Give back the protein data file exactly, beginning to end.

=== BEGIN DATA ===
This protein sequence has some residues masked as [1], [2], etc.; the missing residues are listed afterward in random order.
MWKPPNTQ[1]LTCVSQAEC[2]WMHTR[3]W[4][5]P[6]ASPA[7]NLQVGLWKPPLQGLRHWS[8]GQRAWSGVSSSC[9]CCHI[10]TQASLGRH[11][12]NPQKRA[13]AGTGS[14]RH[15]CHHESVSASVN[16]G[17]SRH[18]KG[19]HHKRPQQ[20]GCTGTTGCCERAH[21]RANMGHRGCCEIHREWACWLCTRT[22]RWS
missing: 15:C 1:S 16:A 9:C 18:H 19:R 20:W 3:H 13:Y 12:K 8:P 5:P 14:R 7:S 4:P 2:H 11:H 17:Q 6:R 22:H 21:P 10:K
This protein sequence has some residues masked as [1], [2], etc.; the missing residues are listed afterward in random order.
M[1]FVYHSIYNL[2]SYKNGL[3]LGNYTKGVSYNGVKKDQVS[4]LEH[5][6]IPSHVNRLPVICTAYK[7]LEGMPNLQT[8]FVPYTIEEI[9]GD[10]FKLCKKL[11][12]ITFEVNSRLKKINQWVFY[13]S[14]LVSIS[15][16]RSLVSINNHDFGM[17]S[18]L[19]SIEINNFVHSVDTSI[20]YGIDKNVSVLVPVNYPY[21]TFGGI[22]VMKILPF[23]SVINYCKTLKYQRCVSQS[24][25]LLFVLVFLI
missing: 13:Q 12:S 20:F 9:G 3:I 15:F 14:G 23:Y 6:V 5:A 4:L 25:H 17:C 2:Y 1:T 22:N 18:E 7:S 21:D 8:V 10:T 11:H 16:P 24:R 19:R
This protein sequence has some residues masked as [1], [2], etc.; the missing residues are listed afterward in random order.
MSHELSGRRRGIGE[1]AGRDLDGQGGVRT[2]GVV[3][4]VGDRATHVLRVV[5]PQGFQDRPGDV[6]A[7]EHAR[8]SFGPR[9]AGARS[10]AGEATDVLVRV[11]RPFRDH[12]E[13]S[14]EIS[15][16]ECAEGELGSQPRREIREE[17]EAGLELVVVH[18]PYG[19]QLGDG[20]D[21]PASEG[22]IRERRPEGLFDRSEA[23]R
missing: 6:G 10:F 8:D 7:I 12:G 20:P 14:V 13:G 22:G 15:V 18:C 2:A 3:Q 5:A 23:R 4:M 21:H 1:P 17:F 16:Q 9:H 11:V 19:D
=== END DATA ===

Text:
This protein sequence has some residues masked as [1], [2], etc.; the missing residues are listed afterward in random order.
MWKPPNTQ[1]LTCVSQAEC[2]WMHTR[3]W[4][5]P[6]ASPA[7]NLQVGLWKPPLQGLRHWS[8]GQRAWSGVSSSC[9]CCHI[10]TQASLGRH[11][12]NPQKRA[13]AGTGS[14]RH[15]CHHESVSASVN[16]G[17]SRH[18]KG[19]HHKRPQQ[20]GCTGTTGCCERAH[21]RANMGHRGCCEIHREWACWLCTRT[22]RWS
missing: 15:C 1:S 16:A 9:C 18:H 19:R 20:W 3:H 13:Y 12:K 8:P 5:P 14:R 7:S 4:P 2:H 11:H 17:Q 6:R 22:H 21:P 10:K
This protein sequence has some residues masked as [1], [2], etc.; the missing residues are listed afterward in random order.
M[1]FVYHSIYNL[2]SYKNGL[3]LGNYTKGVSYNGVKKDQVS[4]LEH[5][6]IPSHVNRLPVICTAYK[7]LEGMPNLQT[8]FVPYTIEEI[9]GD[10]FKLCKKL[11][12]ITFEVNSRLKKINQWVFY[13]S[14]LVSIS[15][16]RSLVSINNHDFGM[17]S[18]L[19]SIEINNFVHSVDTSI[20]YGIDKNVSVLVPVNYPY[21]TFGGI[22]VMKILPF[23]SVINYCKTLKYQRCVSQS[24][25]LLFVLVFLI
missing: 13:Q 12:S 20:F 9:G 3:I 15:F 14:G 23:Y 6:V 5:A 4:L 25:H 17:C 2:Y 1:T 22:N 18:E 7:S 21:D 8:V 10:T 11:H 16:P 24:R 19:R
This protein sequence has some residues masked as [1], [2], etc.; the missing residues are listed afterward in random order.
MSHELSGRRRGIGE[1]AGRDLDGQGGVRT[2]GVV[3][4]VGDRATHVLRVV[5]PQGFQDRPGDV[6]A[7]EHAR[8]SFGPR[9]AGARS[10]AGEATDVLVRV[11]RPFRDH[12]E[13]S[14]EIS[15][16]ECAEGELGSQPRREIREE[17]EAGLELVVVH[18]PYG[19]QLGDG[20]D[21]PASEG[22]IRERRPEGLFDRSEA[23]R
missing: 6:G 10:F 8:D 7:I 12:G 20:P 14:V 13:G 22:G 15:V 18:C 2:A 3:Q 5:A 23:R 4:M 21:H 1:P 17:F 16:Q 9:H 11:V 19:D